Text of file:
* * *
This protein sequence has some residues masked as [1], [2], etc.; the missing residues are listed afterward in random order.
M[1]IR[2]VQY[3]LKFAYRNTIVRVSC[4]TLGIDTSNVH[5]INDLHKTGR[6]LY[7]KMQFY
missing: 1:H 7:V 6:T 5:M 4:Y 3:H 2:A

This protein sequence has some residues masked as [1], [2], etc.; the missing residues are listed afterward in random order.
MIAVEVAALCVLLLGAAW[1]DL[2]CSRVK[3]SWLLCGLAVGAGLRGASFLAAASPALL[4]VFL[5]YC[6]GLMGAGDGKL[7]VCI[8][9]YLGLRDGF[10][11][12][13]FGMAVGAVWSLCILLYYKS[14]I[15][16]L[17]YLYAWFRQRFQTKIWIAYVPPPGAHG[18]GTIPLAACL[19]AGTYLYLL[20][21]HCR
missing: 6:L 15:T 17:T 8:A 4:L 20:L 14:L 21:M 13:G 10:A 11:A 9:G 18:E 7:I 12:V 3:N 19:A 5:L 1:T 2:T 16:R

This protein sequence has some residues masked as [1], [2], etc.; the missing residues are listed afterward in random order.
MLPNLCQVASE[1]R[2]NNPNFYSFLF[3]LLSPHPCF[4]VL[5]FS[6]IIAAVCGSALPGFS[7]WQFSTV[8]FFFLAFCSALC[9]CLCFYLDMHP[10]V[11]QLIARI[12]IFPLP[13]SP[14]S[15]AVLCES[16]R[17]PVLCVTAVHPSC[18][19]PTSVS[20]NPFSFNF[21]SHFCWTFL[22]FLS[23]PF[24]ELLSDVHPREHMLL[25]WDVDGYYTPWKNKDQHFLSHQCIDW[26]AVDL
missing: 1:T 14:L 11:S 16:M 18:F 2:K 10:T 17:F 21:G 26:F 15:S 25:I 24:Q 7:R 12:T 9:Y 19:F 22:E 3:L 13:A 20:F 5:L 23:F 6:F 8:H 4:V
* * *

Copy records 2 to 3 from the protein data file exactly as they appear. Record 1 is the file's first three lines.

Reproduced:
This protein sequence has some residues masked as [1], [2], etc.; the missing residues are listed afterward in random order.
MIAVEVAALCVLLLGAAW[1]DL[2]CSRVK[3]SWLLCGLAVGAGLRGASFLAAASPALL[4]VFL[5]YC[6]GLMGAGDGKL[7]VCI[8][9]YLGLRDGF[10][11][12][13]FGMAVGAVWSLCILLYYKS[14]I[15][16]L[17]YLYAWFRQRFQTKIWIAYVPPPGAHG[18]GTIPLAACL[19]AGTYLYLL[20][21]HCR
missing: 6:L 15:T 17:T 8:A 4:L 20:L 14:L 21:M 13:G 10:A 11:A 9:G 18:E 7:I 12:V 3:N 19:A 5:L 1:T 2:T 16:R

This protein sequence has some residues masked as [1], [2], etc.; the missing residues are listed afterward in random order.
MLPNLCQVASE[1]R[2]NNPNFYSFLF[3]LLSPHPCF[4]VL[5]FS[6]IIAAVCGSALPGFS[7]WQFSTV[8]FFFLAFCSALC[9]CLCFYLDMHP[10]V[11]QLIARI[12]IFPLP[13]SP[14]S[15]AVLCES[16]R[17]PVLCVTAVHPSC[18][19]PTSVS[20]NPFSFNF[21]SHFCWTFL[22]FLS[23]PF[24]ELLSDVHPREHMLL[25]WDVDGYYTPWKNKDQHFLSHQCIDW[26]AVDL
missing: 1:T 14:L 11:S 16:M 18:F 2:K 10:T 17:F 21:G 26:F 15:S 25:I 24:Q 7:R 12:T 9:Y 19:F 22:E 3:L 13:A 20:F 5:L 23:F 6:F 8:H 4:V